miun.sePublications
Change search
Link to record
Permanent link

Direct link
BETA
Ivarsson, Lena
Publications (10 of 24) Show all publications
Ivarsson, L. (2019). What’s in it for me? - Peer observation of teaching: Experiences from a primary school in Sweden. International Journal of Learning, Teaching and Educational Research, 18(3), 128-141
Open this publication in new window or tab >>What’s in it for me? - Peer observation of teaching: Experiences from a primary school in Sweden
2019 (English)In: International Journal of Learning, Teaching and Educational Research, ISSN 1694-2493, E-ISSN 1694-2116, Vol. 18, no 3, p. 128-141Article in journal (Refereed) Published
Abstract [en]

Peer observations of teaching, POT, is a model for developing teachers to reflect on their teaching practice and discuss their ideas with colleagues. This article contributes to the knowledge of how peer observation of teaching can be used in a primary school as a model to develop teachers’ teaching practices, and highlights the challenges throughout the process. Semi-structured interviews were used for data collection and analyzed by a qualitative content analysis with a deductive approach. The results of the study confirm that peer observation of teaching is, in fact, a useful model for metacognitive improvement of teaching and learning for teachers, provided that some necessary conditions are met, for example transparency in the planning of the process, inclusion of teachers in the decision-making process, and training in the process of providing and receiving feedback.

Keywords
Learning, Observation, Peer observation of teaching (POT), Primary school, Teaching
National Category
Educational Sciences
Identifiers
urn:nbn:se:miun:diva-36668 (URN)10.26803/ijlter.18.3.7 (DOI)2-s2.0-85065526017 (Scopus ID)
Available from: 2019-07-09 Created: 2019-07-09 Last updated: 2019-07-09Bibliographically approved
Boström, L. & Ivarsson, L. (2013). Good reading Enviroments for Individual Reading. Pædagogisk Psykologisk Tidsskrift, 50(5), 66-80
Open this publication in new window or tab >>Good reading Enviroments for Individual Reading
2013 (English)In: Pædagogisk Psykologisk Tidsskrift, ISSN 1903-0002, Vol. 50, no 5, p. 66-80Article in journal (Refereed) Published
Abstract [en]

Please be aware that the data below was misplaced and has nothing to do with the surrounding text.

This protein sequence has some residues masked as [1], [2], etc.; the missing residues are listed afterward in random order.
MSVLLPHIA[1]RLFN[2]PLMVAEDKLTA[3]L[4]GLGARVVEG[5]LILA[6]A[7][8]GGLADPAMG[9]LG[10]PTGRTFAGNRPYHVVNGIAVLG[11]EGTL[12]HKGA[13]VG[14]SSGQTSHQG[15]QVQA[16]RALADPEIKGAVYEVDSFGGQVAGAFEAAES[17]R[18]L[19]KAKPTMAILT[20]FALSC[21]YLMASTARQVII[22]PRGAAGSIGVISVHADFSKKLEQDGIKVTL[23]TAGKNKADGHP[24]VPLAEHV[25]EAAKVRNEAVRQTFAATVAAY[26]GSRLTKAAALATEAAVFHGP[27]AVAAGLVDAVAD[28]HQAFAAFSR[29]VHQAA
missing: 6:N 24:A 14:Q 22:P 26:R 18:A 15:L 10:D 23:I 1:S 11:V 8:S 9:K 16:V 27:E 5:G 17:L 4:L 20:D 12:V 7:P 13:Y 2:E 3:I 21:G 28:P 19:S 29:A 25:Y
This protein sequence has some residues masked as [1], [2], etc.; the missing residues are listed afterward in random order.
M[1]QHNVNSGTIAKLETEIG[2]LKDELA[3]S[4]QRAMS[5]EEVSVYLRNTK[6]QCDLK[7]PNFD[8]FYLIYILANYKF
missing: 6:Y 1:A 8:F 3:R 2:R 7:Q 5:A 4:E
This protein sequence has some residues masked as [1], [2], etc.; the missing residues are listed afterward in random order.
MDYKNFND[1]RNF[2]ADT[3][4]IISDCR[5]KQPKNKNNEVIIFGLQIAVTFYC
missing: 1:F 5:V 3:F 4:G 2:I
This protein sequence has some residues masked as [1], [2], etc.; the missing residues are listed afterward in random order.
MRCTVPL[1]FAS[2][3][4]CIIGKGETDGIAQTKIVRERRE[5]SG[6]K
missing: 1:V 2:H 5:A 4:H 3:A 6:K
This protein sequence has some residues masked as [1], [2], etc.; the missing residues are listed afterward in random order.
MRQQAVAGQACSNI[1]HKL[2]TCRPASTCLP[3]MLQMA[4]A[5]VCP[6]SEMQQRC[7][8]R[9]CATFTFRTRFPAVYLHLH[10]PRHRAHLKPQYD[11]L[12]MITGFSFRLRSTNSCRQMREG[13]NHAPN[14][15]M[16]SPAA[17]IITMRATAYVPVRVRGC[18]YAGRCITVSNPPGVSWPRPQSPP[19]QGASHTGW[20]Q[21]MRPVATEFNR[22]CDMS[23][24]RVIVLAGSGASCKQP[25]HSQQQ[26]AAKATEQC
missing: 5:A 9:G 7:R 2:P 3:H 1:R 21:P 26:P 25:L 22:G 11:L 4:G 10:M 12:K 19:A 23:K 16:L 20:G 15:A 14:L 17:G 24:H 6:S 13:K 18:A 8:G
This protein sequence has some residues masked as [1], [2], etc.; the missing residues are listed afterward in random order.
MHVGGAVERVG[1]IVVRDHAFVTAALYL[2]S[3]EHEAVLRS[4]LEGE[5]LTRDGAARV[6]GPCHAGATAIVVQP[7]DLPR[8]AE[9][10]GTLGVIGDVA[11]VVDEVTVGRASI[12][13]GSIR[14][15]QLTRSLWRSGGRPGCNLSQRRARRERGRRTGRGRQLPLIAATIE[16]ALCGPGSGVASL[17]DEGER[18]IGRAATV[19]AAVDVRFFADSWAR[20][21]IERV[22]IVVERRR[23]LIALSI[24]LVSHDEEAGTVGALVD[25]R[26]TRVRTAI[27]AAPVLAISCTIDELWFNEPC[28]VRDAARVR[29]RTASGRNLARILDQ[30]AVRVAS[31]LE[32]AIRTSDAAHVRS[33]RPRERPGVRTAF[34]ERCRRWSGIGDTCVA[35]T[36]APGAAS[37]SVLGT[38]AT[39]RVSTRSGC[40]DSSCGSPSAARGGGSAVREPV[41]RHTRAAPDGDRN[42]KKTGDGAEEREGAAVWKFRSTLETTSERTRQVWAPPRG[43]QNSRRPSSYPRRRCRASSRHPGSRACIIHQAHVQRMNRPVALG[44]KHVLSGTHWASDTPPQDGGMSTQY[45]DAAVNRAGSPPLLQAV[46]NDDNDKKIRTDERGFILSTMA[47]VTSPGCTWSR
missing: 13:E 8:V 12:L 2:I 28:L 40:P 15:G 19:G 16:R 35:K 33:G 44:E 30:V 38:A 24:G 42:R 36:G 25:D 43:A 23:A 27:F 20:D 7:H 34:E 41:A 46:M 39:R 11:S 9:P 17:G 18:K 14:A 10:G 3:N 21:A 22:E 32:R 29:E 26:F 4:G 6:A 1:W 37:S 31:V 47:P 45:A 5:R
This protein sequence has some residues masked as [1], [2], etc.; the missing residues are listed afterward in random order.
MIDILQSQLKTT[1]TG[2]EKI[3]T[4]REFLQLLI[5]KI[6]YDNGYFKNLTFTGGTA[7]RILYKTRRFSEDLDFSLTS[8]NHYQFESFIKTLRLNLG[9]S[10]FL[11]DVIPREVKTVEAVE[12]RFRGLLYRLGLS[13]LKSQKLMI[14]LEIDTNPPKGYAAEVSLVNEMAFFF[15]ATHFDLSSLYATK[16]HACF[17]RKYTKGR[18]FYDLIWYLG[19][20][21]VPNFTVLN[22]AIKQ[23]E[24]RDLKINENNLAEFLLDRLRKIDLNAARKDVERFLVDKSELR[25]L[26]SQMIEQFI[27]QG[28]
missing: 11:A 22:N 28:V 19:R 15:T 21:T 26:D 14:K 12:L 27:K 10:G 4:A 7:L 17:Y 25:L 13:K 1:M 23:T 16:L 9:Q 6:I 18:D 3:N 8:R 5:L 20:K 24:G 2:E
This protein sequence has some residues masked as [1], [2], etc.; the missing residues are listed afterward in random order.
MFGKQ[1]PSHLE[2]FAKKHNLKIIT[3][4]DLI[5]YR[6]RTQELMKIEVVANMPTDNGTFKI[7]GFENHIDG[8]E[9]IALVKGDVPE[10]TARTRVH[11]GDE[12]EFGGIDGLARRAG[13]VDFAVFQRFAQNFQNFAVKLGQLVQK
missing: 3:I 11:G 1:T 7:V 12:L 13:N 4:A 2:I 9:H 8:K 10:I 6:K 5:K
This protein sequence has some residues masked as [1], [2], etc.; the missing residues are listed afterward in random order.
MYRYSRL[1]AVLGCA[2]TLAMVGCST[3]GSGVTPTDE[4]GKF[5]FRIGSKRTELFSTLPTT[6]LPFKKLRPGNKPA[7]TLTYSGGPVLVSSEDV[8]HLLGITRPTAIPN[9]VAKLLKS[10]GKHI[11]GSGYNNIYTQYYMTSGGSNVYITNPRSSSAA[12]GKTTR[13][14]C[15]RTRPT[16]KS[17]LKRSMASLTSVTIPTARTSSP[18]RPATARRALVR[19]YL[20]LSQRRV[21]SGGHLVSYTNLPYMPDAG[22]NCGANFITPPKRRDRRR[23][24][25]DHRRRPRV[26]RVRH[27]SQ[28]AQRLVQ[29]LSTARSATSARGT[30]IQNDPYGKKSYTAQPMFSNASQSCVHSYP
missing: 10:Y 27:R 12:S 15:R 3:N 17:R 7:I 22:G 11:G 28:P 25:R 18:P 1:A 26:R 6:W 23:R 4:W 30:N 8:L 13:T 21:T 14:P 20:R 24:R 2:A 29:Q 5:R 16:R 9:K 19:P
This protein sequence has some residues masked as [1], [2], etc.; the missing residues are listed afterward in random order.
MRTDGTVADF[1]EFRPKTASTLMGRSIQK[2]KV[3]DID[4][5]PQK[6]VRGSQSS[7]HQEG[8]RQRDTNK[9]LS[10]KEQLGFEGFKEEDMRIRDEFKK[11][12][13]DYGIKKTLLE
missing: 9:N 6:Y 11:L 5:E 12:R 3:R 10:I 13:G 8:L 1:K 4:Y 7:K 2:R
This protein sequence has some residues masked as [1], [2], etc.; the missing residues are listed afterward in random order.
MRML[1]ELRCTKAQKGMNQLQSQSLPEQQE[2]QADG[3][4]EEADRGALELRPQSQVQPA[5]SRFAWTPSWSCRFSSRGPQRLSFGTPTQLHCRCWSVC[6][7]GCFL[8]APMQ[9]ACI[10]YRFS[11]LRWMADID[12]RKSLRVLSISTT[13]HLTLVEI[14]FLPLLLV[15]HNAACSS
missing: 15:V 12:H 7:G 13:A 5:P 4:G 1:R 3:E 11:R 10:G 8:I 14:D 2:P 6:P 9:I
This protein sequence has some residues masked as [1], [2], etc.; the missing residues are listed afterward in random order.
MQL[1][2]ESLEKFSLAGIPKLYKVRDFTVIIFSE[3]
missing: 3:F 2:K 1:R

The reading ability among today’s children and youth is highly discussed both nationally and internationally. The results for Swedish students, in both PIRLS and PISA, show a decrease in reading ability. There are different explanations to the decrease, for example deficiency in teaching and a reduction in the use of reading strategies. While a lot of research is being devoted to reading development, there is a lack on research showing overall constructive ways to build and maintain favorable reading environments for each individual. Our aim with this paper is to discuss what will work on an individual basis. Our research question is: Which are the key-factors that create good reading environments and maintain a sustainable reading interest on an individual level? The overall purpose of this paper is therefore to explore the field of research on early reading, with a special focus on good reading environments, individual conditions, reading styles and teaching strategies. The aim is to identify how good reading environments can be developed through children’s individual reading styles and strategies, and teacher’s awareness of teaching strategies that create an optimal platform for lifelong reading.   This paper is a conceptual paper in which a theoretical framework built on international empirical research was identified, by connecting and systematizing different parts of reading, learning and teaching.  This area is complex and complicated because it involves interactions and different learning and teaching perspectives. In this paper we present research showing that teaching reading based on individual reading styles and strategies is an effective way to ensure children’s´ achievement, interest, self-confidence, and motivation. Children’s awareness of reading strategies supported by favorable reading environments influence meta-cognition and also the ability and interest to become a skilled reader. It is also clear that teachers’ pedagogical knowledge is of great importance as well as their ability to use a variety of teaching strategies to meet the needs of every individual. This paper provides useful information unraveling concepts, methods and effects which can aid children, parents, teachers and researchers in understanding, evaluating and monitoring reading, thus having practical implications for promoting lifelong reading.